The Need

The Need for an Ergonomics Standard
Work-related musculoskeletal disorders (MSDs) currently account for one-third of all occupational injuries and illnesses reported to the Bureau of Labor Statistics (BLS) by employers every year. These disorders thus constitute the largest job-related injury and illness problem in the United States today.

In 1997, employers reported a total of 626,000 lost workday MSDs to the BLS, and these disorders accounted for $1 of every $3 spent for workers’ compensation in that year. Employers pay more than $15-$20 billion in workers’ compensation costs for these disorders every year, and other expenses associated with MSDs may increase this total to $45-$54 billion a year.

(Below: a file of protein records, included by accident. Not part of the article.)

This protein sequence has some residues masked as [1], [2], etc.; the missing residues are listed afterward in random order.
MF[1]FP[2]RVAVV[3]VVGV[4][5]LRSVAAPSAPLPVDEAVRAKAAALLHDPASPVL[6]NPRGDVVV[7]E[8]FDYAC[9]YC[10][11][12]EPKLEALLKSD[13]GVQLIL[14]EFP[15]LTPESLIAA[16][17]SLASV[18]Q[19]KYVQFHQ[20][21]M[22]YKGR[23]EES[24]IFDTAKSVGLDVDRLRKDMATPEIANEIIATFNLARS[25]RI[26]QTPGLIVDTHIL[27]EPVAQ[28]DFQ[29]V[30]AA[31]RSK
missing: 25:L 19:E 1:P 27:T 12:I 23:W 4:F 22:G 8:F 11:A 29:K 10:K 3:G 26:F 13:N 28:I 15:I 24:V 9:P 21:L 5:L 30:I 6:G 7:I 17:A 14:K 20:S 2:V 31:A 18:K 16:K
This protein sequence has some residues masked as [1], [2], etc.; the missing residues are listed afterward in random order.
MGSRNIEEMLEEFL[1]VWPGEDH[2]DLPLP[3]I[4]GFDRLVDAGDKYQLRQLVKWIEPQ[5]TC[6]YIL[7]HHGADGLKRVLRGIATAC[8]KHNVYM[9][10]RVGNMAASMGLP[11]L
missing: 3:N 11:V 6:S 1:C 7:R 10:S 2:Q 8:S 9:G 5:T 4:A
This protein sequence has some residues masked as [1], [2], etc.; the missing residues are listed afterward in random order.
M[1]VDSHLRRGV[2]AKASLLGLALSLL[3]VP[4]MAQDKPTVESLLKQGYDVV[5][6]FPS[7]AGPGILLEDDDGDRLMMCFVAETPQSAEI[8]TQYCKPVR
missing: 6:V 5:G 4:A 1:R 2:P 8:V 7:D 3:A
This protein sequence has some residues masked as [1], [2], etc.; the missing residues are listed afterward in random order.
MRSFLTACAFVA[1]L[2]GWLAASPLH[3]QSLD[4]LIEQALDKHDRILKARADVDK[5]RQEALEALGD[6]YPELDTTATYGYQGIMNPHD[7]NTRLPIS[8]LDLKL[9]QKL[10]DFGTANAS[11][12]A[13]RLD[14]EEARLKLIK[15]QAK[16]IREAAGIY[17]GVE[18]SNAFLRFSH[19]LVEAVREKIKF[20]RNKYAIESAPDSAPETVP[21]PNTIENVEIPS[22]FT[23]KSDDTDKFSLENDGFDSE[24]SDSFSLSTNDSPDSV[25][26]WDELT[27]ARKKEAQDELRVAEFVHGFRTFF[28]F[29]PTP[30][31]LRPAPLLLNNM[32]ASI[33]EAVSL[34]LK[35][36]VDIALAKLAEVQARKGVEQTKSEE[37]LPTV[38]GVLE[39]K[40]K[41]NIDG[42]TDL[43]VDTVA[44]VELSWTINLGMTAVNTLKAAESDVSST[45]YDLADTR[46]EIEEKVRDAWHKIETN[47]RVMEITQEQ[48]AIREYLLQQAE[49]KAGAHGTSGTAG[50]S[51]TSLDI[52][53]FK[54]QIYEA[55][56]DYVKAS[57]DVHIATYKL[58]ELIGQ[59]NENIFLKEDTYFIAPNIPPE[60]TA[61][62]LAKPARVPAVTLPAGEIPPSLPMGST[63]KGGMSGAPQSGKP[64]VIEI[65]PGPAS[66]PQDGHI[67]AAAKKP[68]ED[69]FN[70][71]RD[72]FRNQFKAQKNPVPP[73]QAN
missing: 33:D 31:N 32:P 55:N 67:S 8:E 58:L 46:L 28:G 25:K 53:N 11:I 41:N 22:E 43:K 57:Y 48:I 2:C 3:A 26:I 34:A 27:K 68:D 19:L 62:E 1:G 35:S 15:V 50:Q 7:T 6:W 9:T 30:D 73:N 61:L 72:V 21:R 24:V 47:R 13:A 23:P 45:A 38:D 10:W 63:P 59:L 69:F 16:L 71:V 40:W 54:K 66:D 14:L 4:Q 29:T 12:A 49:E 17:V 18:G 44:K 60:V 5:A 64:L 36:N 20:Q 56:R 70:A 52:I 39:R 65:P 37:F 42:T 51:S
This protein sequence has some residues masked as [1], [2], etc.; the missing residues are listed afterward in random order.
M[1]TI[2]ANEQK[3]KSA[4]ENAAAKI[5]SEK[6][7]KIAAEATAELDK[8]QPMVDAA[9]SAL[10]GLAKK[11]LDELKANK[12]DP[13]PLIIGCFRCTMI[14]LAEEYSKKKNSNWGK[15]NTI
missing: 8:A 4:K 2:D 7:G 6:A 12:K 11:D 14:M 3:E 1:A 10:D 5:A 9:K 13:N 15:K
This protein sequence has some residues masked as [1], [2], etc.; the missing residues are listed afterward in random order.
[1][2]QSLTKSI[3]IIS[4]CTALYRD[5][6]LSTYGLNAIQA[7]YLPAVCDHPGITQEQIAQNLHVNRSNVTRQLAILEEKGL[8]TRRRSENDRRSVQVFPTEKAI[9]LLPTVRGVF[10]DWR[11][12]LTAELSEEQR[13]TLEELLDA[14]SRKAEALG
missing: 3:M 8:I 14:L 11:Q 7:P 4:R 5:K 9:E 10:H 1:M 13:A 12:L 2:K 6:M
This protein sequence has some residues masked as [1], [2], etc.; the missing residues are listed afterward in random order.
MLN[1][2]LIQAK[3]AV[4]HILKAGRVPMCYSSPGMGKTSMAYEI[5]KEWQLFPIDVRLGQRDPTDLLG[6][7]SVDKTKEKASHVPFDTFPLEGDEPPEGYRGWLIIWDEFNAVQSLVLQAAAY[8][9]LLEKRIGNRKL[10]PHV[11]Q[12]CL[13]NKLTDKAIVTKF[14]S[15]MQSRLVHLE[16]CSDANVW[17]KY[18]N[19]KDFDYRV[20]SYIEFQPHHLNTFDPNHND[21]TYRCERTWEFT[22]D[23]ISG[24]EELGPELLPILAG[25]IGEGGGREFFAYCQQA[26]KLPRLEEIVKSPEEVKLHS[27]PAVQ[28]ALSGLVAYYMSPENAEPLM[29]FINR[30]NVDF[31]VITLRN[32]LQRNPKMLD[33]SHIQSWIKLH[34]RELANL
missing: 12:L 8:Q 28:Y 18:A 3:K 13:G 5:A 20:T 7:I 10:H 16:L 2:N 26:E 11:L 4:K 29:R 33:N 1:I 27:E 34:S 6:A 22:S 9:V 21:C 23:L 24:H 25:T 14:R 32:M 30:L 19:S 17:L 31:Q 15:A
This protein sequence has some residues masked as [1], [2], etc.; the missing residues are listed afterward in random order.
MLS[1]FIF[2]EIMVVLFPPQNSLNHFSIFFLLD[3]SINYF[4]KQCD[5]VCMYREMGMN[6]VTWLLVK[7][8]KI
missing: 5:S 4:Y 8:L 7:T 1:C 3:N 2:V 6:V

Workers with severe MSDs can face permanent disability that prevents them from returning to their jobs or handling simple, everyday tasks like combing their hair, picking up a baby, or pushing a shopping cart. Thousands of companies have taken action to address and prevent these problems. OSHA estimates that 50 percent of all employees but only 28 percent of all workplaces in general industry are already protected by an ergonomics program, because their employers have voluntarily elected to implement an ergonomics program. (The disparity in these estimates shows that most large companies, who employ the majority of the workforce, already have these programs, and that smaller employers have not yet implemented them.) OSHA believes that the proposed standard is needed to bring this protection to the remaining employees in general industry workplaces who are at significant risk of incurring a work-related musculoskeletal disorder but are currently without ergonomics programs.